The Open Page, 12 June 2007
Broken Chords was conceived in late 2004, when I knew my marriage was in deep trouble, and made in late summer 2005 after a long, painful and very public separation. The work is full of momentary fusions, fragmentation and chaos. I nearly didn’t make it. I nearly did not make it at all. Following my divorce, I fell into a deep depression. I stopped finding any kind of pleasure in life. I cried all the time. I couldn’t sleep and I couldn’t eat.
How to produce something at a time of depletion and distress? How to find a poetic lightness within all this dark? How to remain visible when the fundamental need is to disappear? How to avoid being swallowed up with fear? How to find a voice in a time of silence and suppressed emotions? How to start breathing again when you have not come up for air for months?
Broken Chords reflects a kind of schizophrenia that existed in me at the time. It is two pieces in one – a fictional, abstract dance that describes the dark side of love, loss and defeat, and a series of interruptions that attempt to save the work from its own self-indulgence. Broken Chords is a show within a show – the concept of the work is conjoined with the form and structure the piece takes. These parallel and contradictory strands go some way to describing the idea that the show must go on, at times in your life when the overwhelming desire is to stop. Many gestures are incomplete or imperfect – a visual representation of the way that separation is never really resolved, never tidy.In Broken Chords performers slide in and out of control, coming together and falling apart, revealing vulnerability as well as virtuosity, weakness as well as strength. The piece malfunctions and circles around itself. The dancers and musicians struggle to hold on to each other, and hold on to the work itself.
Broken Chords cannot shake off a sense of darkness and weight. It is not an angry piece. I wanted the work to reflect on the painful complexities of loss and loneliness with a certain kind of beauty. Amid the comic mayhem are bouts of extended dance and an attempt to probe the anatomy of melancholy. The title alludes to bodies and spirits (as well as chords) being broken, no longer in working condition, not honoured or fulfilled, destroyed or badly hurt by grief or misfortune, split apart by separation. The piece takes place amongst 120 wooden chairs, which through various formations represent the order, chaos and disorder that takes place when relationships fall apart.
Making Broken Chords eight performers shared many stories about loss. We spent a lot of crying together in the studio. When we started to work physically, the emotional weight of these stories was already manifest in the performers bodies. Our work is constructed through discussion and improvisation-based tasks that throw up fragments of ideas that become scenes through a process of rigorous distillation and rehearsal.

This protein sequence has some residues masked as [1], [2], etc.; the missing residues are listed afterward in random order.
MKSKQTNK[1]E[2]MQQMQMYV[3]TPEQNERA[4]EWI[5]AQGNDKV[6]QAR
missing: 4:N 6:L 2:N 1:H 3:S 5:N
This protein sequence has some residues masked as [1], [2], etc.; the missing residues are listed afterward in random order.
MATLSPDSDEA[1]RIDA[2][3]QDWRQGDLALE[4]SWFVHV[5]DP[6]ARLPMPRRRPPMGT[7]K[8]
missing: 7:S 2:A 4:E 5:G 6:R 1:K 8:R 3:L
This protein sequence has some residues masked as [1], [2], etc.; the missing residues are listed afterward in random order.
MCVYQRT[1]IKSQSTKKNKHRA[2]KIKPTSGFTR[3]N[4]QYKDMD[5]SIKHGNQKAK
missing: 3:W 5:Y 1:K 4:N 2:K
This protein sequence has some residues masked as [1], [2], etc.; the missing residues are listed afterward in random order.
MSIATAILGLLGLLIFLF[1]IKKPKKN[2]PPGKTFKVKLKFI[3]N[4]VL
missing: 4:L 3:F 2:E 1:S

Physical, textual and emotional thoughts that initiated discussions and became the basis for many layered physical improvisation tasks in the making of Broken Chords were
Falling off centre
An anchor with someone being broken
Being washed up / washed out
Moments of suspense and suspended animation
Looking up, hoping
Falling off balance
Running at something over and over again
Being knocked back / Being knocked down – emotionally and physically
Drowning in tears
Drowning in lies
Drowning in fear
Slipping and sliding all over the place
Releasing into someone
Releasing into something
Being lost in time and space
Sleepwalking through life
Being on the run
Being uncomfortable your own skin
Trying to reach a person who is out of reach
Standing up for yourself
Saying what you feel
Being let down gently
Nothing fitting together any more
Starting over again
Counterpoints that I kept in mind when structuring the work were those of: –
Music and Silence
Music and Movement
Movement and Stillness
Movement and Silence
We seemed to accept quite early on in the process of making Broken Chords the inherent limitations of dance as an art form, which allowed us to play with the form itself and make explicit certain questions within the work. What is the appropriate language to express myself at this time? How can I make this abstract language speak of deeply felt things? How can the work be abstract (ie: non literal/ non-rhetorical) without abstracting the people in it? What is the contract between the performers, the unseen director (who the performers rebel against as they change the course of the intended show) and the audience? In Broken Chords performers slide in and out of the action. We make transparent things in the show that don’t work as part of the show. We fragment the choreography as a metaphor for the fragmentation of a life. There is no narrative structure. We give space around the things that take place in the piece. We spend time watching and witnessing things taking place on stage, from within the work.
The work begins and ends with a dazed woman making her way blindly across the stage, metaphorically and physically struggling to stay on her own path and rediscover her own centre. As one of the performers put it ‘moving along the edges of a place with no middle, slowly, step by step, finding your way.
Making Broken Chords enabled me to reconnect with my art and somehow with my life. I chose life. The piece is a tender reminder of art’s ability to heal, reassure and connect us with the universal, and ultimately with a sense of hope. Broken Chords becomes a kind of song to the ‘us’ that had and could have been, but more importantly, a song to myself.
No 12 June 2007- Women Theatre Song